John Merrow, President and Founder of Learning Matters
John Merrow began his career as an education reporter with National Public Radio in 1974, with the weekly series, Options in Education. Following the acclaim of that project, Merrow branched out into public television, first as the host of the documentary series The Merrow Report. His varied reporting has continually been on the forefront of education journalism: Merrow is the only reporter to have interviewed every U.S. Secretary of Education, the first to get the inside scoop on the college admission process, and the initial force in exposing the behind-the-scenes financial relationship between CHADD, a child advocacy group, and Ciba-Geigy, the pharmaceutical company that produces the A.D.D. drug Ritalin.
He has also worked with top leaders in shaping public policy — he even ran the historic 1988 meeting in Itasca County, Minnesota that sparked the charter school movement. Merrow’s work has taken him from community colleges to kindergarten classrooms, from the front lines of teacher protests to policy debates on Capitol Hill.
Merrow’s work has been distinguished by the industry’s most prestigious awards. He has received the George Polk Award for Options in Education and George Foster Peabody Awards for both School Sleuth: The Case of An Excellent School (2000) and Beyond Borders: Personal Stories from a Small Planet (2006). He has been honored with three Emmy nominations, four CINE Golden Eagle Awards, numerous awards from the Education Writers Association and more. An occasional contributor to USA Today, the New York Times, the Washington Post, the Los Angeles Times and Education Week, he is the author of The Influence of Teachers (2011), Choosing Excellence (2001) and co-editor of Declining by Degrees (2005).
Merrow earned a B.A. from Dartmouth College in 1964, an M.A. in American Studies from Indiana University in 1968, and a doctorate in Education and Social Policy from the Harvard Graduate School of Education in 1973. He received the McGraw Prize in Education in 2012, a Lifetime Achievement Award From the Academy Of Education Arts And Sciences in 2012, the James L. Fisher Award for Distinguished Service to Education in 2000, the HGSE Alumni Council Award for Outstanding Contributions to Education in 2006, The Horace Dutton Taft Medal in 2010, and honorary doctorates from Richard Stockton College (NJ) and Paul Smith’s College (NY). He is a member of the board of the Institute for Educational Leadership, whose mission is to equip leaders to work together across boundaries in order to build effective systems that prepare children and youth for postsecondary education, careers and citizenship.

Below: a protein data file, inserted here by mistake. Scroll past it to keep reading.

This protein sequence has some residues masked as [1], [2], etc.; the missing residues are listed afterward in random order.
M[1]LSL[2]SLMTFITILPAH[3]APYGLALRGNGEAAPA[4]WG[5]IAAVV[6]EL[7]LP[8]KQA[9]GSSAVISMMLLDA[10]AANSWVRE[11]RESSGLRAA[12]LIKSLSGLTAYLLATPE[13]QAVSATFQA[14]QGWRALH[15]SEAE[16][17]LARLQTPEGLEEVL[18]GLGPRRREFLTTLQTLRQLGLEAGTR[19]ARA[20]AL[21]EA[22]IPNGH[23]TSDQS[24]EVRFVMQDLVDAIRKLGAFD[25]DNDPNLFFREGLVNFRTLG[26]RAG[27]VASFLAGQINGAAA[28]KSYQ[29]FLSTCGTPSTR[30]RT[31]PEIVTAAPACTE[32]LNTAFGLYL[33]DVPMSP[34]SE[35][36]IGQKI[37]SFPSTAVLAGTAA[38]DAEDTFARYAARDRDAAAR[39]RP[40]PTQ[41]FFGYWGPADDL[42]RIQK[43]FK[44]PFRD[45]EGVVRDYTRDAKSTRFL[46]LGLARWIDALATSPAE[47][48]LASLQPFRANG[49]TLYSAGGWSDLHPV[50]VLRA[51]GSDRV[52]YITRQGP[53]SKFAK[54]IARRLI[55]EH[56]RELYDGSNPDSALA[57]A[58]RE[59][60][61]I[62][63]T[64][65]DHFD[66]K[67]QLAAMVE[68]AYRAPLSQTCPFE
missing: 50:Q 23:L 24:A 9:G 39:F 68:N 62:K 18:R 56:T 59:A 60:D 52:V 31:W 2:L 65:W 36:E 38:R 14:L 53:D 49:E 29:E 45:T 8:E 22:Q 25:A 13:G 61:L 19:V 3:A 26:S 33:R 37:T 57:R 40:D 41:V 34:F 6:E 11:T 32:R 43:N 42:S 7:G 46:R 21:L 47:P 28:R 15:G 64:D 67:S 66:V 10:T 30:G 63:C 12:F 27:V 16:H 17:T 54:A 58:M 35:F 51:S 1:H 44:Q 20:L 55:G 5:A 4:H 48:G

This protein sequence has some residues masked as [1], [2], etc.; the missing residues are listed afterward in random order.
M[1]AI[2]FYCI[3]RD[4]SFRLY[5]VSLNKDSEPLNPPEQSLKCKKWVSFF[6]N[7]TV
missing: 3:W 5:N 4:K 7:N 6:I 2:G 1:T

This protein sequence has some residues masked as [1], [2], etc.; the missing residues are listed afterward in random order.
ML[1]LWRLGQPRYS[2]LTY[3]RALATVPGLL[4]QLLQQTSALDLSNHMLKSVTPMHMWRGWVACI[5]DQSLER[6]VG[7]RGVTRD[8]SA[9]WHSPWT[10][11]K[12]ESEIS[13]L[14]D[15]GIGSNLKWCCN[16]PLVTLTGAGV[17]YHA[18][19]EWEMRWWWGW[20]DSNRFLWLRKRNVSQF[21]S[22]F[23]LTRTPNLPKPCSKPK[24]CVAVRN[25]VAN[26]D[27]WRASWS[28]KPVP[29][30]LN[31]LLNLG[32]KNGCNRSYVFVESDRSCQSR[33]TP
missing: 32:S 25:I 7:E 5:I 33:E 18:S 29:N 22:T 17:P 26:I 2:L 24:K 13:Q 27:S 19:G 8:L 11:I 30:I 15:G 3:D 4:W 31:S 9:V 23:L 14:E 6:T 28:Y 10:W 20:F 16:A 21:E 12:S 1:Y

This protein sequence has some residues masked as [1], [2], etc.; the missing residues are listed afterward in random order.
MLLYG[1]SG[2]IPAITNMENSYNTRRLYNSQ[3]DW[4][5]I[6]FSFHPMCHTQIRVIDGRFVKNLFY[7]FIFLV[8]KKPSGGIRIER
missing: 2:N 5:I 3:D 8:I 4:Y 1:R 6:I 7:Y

He lives in New York City with his wife, Joan Lonergan, the Head of the Hewitt School.
Esther Wojcicki, Board Chair of Learning Matters
Esther Wojcicki has been a Journalism/English teacher at Palo Alto High School (CA) for the past 25 years; here, she built the journalism program from a small group of 20 students in 1985 to the largest high school journalism program in the nation, winning major national and international recognition in the process.
Her program is an example of the effectiveness of Project-Based Learning and using journalism as tool to get students engaged in critical thinking skills, writing skills, and Web 2.0 skills. She is working to help other schools adopt similiar programs. The program includes 500 students, four journalism teachers, and five award-winning journalism electives including a newspaper (The Campanile), a news magazine (Verde), an online site, daily television (InFocus), and a sports magazine, Viking. The publications have won Gold and Silver Crowns from Columbia Scholastic Press Association, the PaceMaker Award and Hall of Fame Award from National Scholastic Press, and best in nation from TIME Magazine in 2003. The website was honored with two Webby Awards in 2005. She is V.Chair of the Board of Creative Commons and a strong advocate of Open Education Resources and Creative Commons licensing. She is a 2009 MacArthur Foundation Research Award receipient on the Student Journalism 2.0 project.
She has won multiple awards including California Commission on Teacher Credentialing 2002 California Teacher of the Year, and 2009 Columbia University Scholastic Press Association Gold Key Award. She is a consultant for Carnegie Foundation for the Advancement of Teaching, Hewlett Foundation and a blogger for Huffington Post. In 2010, she was awarded a Knight Foundation Grant to create a 21st Century Literacy curriculum that targets ninth-grade classrooms nationwide.